browsers, security, Uncategorized

Google Internet Authority G3

For some time now, operating behind the scenes and going mostly unnoticed, Google has been changing the infrastructure used to provide HTTPS certificates for its sites and services.

You’ll note that I said mostly. Over the last few months, I’ve periodically encountered complaints from users who try to load a Google site and get an unexpected error page:


Now, there are a variety of different problems that can cause errors like this one– in most cases, the problem is that the user has some software (security software or malware) installed locally that is generating fake certificates that are deemed invalid for various reasons.

However, when following troubleshooting steps, we’ve determined that a small number of users encountering this NET::ERR_CERT_AUTHORITY_INVALID error page are hitting it for the correct and valid Google certificates that chain through Google’s new intermediate Google Internet Authority G3. That’s weird.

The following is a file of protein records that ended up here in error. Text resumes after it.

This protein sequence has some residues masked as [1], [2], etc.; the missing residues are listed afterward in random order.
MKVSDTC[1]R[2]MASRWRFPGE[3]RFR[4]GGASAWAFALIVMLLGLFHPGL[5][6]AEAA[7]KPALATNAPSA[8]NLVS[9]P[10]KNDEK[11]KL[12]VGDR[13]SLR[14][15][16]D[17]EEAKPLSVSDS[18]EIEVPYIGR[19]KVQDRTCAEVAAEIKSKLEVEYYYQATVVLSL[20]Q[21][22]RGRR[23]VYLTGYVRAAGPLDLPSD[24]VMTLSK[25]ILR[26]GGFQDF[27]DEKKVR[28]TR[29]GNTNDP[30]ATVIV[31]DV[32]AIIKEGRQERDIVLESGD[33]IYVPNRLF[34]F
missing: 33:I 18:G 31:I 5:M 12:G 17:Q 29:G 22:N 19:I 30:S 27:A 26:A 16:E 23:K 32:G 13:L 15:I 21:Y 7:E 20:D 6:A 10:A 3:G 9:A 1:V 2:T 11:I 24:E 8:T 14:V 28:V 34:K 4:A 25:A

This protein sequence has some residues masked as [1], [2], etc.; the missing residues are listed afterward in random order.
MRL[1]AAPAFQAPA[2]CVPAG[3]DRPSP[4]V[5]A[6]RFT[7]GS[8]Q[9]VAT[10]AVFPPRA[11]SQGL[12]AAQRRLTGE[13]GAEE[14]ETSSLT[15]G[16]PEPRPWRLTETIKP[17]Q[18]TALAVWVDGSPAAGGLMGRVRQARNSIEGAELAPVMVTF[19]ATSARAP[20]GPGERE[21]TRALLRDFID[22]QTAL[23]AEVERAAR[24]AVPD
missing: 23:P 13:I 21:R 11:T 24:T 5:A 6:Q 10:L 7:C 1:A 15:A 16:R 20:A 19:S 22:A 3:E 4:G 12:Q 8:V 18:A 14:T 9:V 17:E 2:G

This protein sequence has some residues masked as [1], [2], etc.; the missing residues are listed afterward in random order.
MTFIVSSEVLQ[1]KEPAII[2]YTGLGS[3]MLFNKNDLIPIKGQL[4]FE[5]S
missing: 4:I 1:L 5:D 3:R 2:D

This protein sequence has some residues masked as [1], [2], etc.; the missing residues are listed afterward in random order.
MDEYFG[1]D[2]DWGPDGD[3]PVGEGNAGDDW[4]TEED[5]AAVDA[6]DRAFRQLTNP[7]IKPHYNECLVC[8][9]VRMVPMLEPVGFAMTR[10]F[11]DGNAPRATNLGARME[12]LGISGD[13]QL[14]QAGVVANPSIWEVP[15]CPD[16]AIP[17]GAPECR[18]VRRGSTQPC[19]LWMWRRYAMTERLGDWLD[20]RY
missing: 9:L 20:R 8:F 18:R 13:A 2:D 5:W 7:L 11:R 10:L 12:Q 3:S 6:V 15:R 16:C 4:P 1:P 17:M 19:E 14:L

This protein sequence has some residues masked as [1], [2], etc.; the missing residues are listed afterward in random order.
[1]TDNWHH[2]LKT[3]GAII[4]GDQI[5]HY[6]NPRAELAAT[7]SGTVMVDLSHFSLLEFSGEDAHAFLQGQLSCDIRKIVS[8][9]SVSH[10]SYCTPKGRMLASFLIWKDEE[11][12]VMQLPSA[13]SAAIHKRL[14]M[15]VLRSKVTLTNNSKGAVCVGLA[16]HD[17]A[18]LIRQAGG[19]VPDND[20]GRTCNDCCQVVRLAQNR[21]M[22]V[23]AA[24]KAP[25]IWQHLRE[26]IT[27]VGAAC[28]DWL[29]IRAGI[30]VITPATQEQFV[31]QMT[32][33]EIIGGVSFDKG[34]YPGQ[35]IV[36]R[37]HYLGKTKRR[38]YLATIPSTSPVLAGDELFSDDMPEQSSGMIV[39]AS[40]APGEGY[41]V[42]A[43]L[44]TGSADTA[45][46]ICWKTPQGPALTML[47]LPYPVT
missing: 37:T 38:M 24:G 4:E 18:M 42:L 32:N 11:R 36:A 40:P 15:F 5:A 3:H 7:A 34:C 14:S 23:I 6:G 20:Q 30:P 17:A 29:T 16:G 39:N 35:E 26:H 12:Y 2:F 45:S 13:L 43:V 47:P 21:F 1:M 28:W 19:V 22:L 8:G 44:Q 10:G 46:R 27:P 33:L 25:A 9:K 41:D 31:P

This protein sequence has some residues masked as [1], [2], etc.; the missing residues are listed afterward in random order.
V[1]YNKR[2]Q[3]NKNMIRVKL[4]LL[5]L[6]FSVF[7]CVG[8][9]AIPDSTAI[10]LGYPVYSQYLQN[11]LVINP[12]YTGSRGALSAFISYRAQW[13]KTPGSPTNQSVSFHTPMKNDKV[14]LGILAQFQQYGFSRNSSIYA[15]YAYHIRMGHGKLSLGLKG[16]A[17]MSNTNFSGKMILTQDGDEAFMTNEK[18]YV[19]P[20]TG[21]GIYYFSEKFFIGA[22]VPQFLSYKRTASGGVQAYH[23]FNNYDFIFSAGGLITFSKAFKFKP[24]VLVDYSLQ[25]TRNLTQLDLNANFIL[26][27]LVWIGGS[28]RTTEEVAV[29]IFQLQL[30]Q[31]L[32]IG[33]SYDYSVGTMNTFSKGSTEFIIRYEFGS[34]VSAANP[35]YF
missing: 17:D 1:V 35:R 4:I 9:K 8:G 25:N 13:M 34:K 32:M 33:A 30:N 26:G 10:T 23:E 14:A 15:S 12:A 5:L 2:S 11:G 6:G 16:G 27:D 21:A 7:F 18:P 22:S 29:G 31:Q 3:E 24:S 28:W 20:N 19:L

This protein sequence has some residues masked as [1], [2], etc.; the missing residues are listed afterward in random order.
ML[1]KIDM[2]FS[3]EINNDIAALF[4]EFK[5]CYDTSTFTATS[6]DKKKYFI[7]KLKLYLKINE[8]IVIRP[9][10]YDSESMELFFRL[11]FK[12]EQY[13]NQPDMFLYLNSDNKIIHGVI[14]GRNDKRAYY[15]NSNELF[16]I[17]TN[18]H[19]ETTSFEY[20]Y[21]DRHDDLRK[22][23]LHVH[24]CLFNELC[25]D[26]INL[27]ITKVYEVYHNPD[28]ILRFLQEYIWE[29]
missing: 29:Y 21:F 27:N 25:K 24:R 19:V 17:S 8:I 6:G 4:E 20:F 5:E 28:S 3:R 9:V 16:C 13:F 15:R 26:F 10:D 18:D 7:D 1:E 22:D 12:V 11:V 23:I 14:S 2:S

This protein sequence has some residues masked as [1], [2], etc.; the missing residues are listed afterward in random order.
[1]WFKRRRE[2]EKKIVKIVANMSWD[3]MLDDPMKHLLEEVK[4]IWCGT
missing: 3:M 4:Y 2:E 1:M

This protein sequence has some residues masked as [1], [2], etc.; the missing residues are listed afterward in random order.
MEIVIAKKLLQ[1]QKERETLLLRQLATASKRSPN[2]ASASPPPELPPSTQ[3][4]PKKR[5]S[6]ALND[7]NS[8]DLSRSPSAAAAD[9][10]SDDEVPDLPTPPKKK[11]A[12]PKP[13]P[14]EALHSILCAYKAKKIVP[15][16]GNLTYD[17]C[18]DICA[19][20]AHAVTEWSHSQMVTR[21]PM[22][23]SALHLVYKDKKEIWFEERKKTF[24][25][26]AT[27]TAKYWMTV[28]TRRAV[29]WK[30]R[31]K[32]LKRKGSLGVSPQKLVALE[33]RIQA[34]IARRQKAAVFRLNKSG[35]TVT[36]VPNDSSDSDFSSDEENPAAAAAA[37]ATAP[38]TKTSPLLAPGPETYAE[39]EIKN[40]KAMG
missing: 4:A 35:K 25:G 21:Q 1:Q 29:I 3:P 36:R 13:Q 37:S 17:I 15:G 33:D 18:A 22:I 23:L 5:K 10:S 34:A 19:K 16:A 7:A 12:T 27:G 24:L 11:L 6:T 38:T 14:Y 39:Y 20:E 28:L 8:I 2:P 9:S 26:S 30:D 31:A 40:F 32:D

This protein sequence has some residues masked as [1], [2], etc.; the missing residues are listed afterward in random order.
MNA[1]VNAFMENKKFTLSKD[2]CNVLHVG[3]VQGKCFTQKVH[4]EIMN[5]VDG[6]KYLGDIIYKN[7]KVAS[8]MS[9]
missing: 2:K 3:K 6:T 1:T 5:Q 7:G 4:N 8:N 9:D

What’s going on?

The first thing to understand is that Google operates a number of different certificate trust chains, and we have multiple trust chains deployed at the same time. So a given user will likely encounter some certificate chains that go through the older Google Internet Authority G2 chain and some that go through the newer Google Internet Authority G3 chain– this isn’t something the client controls.


You can visit this GIA G3-specific test page to see if the G3 root is properly trusted by your system.

More surprisingly, it’s also the case that you might be getting a G3 chain for a particular Google site (e.g. while some other user is getting a G2 chain for the same URL. You might even end up with a different chain simply based on what Google sites you’ve visited first, due to a feature called HTTP/2 connection coalescing.

In order to see the raw details of the certificate encountered on an error page, you can click the error code text on the blocking page. (If the site loaded without errors, you can view the certificate like so).

Google’s new certificate chain is certainly supposed to be trusted automatically– if your operating system (e.g. Windows 7) didn’t already have the proper certificates installed, it’s expected to automatically download the root certificate from the update servers (e.g. Microsoft WindowsUpdate) and install it so that the certificate chain is recognized as trusted. In rare instances, we’ve heard of this process not working– for instance, some network administrators have disabled root certificate updates for their enterprise’s PCs.

On modern versions of Windows, you can direct Windows to check its trusted certificate list against the WindowsUpdate servers by running the following from a command prompt:

certutil -f -verifyCTL AuthRootWU